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The Rise of the To-Infinitive$
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Bettelou Los

Print publication date: 2005

Print ISBN-13: 9780199274765

Published to Oxford Scholarship Online: September 2007

DOI: 10.1093/acprof:oso/9780199274765.001.0001

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The category of the to-infinitive

The category of the to-infinitive

(p.153) 7 The category of the to-infinitive
The Rise of the To-Infinitive

Bettelou Los (Contributor Webpage)

Oxford University Press

This chapter argues that the to-infinitive cannot be analysed as a prepositional phrase in Old English. Its distribution is no longer that of a to-PP, its dative inflection has fossilized and does not behave like the dative inflection found on true N-heads, and it takes accusative objects rather than the genitive objects that would be expected if it was still nominal. Evidence from relative clauses, the position of the to-infinitival object, and the emergence of an overt complementizer — for — in early Middle English all argue for clausal rather than phrasal status. The most telling piece of evidence is the fact that the to-infinitive has entered into competition with the finite subjunctive clause and can be seen to gradually oust it in a number of environments. All the available evidence suggests that the to-infinitive was being analyzed as a non-finite subjunctive already in OE.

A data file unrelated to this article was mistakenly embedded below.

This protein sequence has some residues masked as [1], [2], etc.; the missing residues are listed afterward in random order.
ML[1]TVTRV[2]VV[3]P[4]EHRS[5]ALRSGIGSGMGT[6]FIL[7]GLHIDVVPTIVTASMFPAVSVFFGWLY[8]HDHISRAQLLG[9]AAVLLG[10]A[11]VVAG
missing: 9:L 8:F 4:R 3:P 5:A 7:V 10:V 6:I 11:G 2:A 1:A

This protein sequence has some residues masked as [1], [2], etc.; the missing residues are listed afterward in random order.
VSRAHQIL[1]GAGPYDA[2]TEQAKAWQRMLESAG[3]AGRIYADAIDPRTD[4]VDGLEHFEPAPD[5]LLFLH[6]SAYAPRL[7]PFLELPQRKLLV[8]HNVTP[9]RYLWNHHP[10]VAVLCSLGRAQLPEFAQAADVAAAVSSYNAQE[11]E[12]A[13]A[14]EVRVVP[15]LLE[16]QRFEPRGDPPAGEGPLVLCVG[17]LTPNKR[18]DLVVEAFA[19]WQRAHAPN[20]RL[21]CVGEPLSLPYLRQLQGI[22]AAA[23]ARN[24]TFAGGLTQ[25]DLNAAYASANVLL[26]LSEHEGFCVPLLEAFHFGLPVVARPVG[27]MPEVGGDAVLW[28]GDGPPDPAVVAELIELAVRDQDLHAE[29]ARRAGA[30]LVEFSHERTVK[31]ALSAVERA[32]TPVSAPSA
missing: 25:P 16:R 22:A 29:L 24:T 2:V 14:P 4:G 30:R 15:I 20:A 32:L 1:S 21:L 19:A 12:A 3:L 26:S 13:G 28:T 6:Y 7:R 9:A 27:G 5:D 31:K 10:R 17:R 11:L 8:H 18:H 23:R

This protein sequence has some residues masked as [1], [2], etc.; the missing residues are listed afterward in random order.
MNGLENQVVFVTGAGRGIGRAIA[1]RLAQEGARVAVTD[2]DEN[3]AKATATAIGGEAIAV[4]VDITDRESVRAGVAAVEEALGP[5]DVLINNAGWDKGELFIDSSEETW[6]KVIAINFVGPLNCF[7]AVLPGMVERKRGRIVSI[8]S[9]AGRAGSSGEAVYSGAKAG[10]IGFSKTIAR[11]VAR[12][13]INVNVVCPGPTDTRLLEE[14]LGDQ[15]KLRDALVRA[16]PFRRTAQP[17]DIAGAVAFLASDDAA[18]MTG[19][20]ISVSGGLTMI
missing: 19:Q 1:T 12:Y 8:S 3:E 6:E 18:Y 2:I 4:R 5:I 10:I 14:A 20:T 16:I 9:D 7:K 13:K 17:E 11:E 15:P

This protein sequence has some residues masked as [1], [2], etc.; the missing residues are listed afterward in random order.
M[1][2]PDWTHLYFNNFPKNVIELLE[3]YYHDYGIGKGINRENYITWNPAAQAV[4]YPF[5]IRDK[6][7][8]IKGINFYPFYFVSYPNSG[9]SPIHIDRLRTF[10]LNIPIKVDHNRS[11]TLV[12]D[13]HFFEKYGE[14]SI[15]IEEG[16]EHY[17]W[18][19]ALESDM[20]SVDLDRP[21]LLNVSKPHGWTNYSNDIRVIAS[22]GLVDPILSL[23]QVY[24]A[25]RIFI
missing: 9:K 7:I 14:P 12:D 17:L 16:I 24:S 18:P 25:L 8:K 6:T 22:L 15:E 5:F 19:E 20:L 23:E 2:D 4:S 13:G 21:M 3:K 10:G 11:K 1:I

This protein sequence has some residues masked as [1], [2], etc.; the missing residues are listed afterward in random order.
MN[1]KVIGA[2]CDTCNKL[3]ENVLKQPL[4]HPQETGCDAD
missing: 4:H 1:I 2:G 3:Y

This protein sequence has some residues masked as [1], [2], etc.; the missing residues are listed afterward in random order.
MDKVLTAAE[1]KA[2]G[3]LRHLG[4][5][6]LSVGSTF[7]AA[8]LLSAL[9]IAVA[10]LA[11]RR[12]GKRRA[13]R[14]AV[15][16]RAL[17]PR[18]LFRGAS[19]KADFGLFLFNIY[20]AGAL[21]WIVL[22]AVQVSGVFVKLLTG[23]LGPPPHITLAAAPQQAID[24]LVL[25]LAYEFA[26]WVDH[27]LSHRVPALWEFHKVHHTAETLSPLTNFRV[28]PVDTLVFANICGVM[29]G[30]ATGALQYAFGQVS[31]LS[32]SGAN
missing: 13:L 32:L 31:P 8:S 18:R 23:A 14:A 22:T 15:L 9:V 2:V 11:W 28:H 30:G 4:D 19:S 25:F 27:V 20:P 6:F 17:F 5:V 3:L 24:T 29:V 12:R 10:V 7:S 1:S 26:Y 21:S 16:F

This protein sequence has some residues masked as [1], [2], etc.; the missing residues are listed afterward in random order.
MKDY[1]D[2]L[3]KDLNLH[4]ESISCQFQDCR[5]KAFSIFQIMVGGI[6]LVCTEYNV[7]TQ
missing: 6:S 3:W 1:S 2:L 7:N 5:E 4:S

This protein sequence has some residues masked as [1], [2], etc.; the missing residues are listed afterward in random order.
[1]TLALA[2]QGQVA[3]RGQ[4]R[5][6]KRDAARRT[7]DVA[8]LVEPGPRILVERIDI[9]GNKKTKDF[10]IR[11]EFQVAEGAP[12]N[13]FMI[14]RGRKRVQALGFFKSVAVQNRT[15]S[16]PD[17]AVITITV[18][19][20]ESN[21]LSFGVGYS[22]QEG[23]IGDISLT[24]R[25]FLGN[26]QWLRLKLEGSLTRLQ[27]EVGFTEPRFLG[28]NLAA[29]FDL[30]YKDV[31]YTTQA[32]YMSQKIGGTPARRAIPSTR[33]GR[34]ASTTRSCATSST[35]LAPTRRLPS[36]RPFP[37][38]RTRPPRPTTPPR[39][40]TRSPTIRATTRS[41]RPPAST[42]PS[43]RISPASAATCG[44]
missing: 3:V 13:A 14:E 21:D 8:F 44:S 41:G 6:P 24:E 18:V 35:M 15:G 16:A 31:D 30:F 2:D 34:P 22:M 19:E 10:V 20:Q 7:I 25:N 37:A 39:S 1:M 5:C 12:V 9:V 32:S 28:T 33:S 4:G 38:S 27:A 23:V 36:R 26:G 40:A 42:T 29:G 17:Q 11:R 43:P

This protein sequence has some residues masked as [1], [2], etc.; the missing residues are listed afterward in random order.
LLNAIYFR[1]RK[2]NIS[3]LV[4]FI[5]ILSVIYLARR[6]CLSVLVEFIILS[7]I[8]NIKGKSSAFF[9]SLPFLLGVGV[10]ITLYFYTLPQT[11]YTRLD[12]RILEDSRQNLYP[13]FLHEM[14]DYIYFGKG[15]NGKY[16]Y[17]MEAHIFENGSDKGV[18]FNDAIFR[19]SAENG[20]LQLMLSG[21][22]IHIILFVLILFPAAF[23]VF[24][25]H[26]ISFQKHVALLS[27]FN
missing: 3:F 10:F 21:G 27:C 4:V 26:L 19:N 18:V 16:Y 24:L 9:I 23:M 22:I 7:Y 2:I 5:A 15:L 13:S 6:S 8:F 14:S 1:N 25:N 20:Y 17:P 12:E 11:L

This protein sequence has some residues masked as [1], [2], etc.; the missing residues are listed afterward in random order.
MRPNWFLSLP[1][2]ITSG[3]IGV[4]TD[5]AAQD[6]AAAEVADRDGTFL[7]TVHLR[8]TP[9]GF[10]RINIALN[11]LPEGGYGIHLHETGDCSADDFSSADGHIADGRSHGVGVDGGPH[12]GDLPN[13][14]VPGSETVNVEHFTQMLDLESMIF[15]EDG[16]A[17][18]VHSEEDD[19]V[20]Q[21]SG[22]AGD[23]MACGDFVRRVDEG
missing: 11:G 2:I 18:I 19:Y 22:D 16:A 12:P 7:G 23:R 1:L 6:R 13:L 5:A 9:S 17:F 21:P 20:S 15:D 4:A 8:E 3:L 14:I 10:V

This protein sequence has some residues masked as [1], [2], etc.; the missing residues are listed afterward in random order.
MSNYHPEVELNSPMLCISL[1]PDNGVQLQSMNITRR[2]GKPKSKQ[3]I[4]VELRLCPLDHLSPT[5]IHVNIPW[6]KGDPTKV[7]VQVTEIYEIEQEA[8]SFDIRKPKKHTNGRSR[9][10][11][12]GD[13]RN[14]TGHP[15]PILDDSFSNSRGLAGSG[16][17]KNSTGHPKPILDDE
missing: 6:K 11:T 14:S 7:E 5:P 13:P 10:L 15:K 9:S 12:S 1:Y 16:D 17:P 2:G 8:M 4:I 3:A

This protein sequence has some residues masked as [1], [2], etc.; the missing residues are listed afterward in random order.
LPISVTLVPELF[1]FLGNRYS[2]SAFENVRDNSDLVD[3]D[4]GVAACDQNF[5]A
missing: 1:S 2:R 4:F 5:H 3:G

Keywords:   to-infinitival relative, finite, complementizer, dative inflection, derivation, infinitival marker, subjunctive, verb complement, syntactic reanalysis

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